Snoop Dogg at the Commodore in Vancouver (Live) [Photos/Review]
Vancouver, BC – Originally published July 21, 2012 – Two back-to-back Snoop Dogg shows at the Commodore made for a lively Friday night in Vancouver, and the king of the West Coast proved once again that weed, liquor and booties are the key ingredients of any West Coast party. The show consisted mostly of short verses and hooks from various hits spanning the last few decades, and party anthems such as “I Wanna Rock” and “The Shiznit” started the night with a nostalgic bang.
The sound wasn’t great and the bass seemed to consistently drown out Snoop’s drawl, but it was made up for in visuals – let’s just say his two dancers were pretty on-point with their moves, having mastered the art of the quivering ass. Appropriate, then, when Snoop put out the call for some P.I.M.P music and some big chune reggae took over the stage. This of course led into “The Next Episode” and “Nuthin but a G Thang” as the mascot of mindless partying got the crowd to big up weed and alcohol. Meanwhile, Snoop’s extensive crew of hype men, including an older man who was surely a grandfather, continued to dance on stage as they rocked “Gin and Juice,” much to the pleasure of the faded audience.
Things took a turn to the modern as Snoop dropped his verse from Katy Perry’s “California Girls” and Akon’s “I Wanna Fuck You” as his lovely dancers earned their keep with leg lifts, twerkin and the best stripper grinds this side of the speakeasy. Snoop may have come across a little, let’s say, laid back on stage, what with the constant smoke breaks, but his dancers were certainly putting in work. Things started to draw to a close with a rendition of House of Pain’s “Jump Around” and the ever-popular Pharrell track “Drop it like it’s Hot,” Snoop acting as a self-proclaimed beacon of “peace love and happiness.” A grand close found all the hype men and dancers joining in on “Young, Wild and Free,” ending the show on a pleasant note that tied up the retrospective hour.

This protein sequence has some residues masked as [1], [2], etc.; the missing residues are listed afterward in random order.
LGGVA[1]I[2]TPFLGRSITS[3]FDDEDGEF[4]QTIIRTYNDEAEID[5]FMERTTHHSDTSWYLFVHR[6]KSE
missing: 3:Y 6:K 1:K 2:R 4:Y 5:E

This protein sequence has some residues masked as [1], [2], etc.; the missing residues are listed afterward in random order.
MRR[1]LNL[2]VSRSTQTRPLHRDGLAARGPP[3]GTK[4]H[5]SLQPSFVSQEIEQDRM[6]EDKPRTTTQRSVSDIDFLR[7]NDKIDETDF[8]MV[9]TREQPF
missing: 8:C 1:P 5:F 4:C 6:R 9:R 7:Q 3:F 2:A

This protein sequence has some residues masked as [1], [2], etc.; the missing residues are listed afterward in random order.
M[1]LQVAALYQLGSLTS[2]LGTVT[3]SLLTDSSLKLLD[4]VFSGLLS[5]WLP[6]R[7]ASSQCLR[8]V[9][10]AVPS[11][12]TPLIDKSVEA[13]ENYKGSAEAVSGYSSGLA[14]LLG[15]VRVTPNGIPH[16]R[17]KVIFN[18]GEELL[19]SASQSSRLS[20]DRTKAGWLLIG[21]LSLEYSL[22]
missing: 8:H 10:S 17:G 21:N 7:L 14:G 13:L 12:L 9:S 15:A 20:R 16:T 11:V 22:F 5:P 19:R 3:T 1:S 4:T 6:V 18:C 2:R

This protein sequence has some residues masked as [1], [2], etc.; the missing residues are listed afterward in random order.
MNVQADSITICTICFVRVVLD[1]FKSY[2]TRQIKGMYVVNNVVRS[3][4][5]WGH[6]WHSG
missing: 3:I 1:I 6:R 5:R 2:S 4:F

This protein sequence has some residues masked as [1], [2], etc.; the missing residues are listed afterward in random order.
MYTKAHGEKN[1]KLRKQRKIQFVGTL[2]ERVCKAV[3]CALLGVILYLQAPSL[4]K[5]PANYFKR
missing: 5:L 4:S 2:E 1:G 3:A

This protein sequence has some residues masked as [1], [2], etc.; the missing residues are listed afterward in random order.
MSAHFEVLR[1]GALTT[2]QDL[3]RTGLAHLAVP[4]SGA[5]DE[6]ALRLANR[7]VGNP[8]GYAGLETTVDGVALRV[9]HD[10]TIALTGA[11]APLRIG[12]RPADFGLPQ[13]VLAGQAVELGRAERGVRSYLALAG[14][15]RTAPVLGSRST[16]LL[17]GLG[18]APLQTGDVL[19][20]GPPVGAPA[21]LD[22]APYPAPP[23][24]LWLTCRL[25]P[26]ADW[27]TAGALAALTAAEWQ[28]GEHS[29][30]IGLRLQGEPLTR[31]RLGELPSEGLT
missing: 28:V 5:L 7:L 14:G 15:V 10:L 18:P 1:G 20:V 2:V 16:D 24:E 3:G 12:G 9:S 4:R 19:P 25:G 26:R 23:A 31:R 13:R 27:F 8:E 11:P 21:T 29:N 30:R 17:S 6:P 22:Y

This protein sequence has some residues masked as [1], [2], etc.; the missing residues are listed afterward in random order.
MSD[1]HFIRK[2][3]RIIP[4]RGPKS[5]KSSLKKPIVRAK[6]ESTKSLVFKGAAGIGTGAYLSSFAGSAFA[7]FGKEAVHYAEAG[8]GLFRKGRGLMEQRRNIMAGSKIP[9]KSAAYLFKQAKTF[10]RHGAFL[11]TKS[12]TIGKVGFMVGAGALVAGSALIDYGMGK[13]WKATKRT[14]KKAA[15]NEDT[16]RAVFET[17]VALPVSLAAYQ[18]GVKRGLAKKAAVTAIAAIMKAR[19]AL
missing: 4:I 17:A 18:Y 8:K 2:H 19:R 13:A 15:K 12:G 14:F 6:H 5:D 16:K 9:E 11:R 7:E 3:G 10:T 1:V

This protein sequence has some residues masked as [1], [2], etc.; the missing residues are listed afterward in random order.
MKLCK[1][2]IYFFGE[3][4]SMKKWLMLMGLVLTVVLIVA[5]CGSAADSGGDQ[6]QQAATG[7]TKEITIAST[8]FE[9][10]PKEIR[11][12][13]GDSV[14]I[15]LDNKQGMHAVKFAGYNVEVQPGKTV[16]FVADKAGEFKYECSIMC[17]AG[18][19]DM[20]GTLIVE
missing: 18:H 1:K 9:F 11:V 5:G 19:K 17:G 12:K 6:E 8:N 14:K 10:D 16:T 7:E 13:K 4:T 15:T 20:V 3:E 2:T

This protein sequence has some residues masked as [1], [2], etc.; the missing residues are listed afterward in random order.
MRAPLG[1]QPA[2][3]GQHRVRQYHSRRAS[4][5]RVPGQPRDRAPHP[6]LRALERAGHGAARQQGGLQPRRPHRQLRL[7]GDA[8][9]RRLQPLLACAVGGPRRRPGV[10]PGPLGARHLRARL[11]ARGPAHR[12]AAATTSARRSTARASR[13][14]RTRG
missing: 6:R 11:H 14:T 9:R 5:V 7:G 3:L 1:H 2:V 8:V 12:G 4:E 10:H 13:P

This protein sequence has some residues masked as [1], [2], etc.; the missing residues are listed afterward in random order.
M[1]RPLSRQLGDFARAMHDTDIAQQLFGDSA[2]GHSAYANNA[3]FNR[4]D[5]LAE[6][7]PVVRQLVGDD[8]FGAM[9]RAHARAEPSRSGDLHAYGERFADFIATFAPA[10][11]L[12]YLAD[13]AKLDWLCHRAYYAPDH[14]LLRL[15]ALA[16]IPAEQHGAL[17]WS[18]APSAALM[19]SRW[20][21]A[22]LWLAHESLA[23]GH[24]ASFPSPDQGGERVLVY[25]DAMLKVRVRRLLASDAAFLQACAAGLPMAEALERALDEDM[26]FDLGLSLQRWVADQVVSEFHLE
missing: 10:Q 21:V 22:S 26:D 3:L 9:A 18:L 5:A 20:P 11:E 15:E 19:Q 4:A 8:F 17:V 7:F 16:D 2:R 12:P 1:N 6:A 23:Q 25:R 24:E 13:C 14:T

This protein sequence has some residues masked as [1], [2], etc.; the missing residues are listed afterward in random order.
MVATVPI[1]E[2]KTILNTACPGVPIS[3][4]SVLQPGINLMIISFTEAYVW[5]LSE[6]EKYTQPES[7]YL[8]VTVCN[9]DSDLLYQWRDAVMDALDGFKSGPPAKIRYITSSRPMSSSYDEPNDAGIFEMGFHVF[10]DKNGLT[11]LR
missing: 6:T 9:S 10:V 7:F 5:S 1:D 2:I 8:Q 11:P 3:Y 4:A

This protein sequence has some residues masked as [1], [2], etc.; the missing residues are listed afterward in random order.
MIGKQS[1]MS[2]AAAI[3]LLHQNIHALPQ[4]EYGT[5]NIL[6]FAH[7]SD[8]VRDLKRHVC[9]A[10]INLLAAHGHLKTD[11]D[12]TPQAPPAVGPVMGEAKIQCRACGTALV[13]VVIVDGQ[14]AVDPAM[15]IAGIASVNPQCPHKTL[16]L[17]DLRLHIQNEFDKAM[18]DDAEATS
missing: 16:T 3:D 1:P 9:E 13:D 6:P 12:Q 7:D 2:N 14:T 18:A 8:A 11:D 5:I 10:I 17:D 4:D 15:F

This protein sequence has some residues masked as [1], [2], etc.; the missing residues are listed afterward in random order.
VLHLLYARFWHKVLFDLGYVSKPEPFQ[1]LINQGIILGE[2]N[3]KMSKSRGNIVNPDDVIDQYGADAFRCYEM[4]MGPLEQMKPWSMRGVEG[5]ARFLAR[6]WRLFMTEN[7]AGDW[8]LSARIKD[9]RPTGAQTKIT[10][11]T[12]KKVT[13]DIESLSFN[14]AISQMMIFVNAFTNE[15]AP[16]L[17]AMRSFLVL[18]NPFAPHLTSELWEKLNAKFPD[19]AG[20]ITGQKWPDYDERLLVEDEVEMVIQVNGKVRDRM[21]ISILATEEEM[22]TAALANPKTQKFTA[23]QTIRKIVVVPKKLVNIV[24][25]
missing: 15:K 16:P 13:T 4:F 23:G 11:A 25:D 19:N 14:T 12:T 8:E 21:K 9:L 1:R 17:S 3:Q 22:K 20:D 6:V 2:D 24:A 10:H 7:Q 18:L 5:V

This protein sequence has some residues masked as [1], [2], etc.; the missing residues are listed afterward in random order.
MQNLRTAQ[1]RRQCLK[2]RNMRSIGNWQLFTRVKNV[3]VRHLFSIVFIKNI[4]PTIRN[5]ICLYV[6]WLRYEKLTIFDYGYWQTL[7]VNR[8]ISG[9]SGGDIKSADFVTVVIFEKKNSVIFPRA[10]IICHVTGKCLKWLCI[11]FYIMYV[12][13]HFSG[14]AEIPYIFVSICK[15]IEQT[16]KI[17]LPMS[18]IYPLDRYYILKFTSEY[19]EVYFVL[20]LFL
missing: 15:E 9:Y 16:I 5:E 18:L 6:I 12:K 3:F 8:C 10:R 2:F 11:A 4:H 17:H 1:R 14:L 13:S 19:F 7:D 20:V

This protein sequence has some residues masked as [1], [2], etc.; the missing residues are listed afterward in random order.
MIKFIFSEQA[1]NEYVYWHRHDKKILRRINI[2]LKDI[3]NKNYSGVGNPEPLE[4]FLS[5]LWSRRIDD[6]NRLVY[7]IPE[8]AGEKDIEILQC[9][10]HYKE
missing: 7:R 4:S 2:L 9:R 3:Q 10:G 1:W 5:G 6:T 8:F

Everyone seemed to have fun, and certainly everyone seemed to feel free, so what the show lacked in integrity it certainly made up for in hedonistic tendencies.
Written by Amalia Judith for HipHopCanada
Photography by Bryan Mollett for HipHopCanada
Photography by Bryan Mollett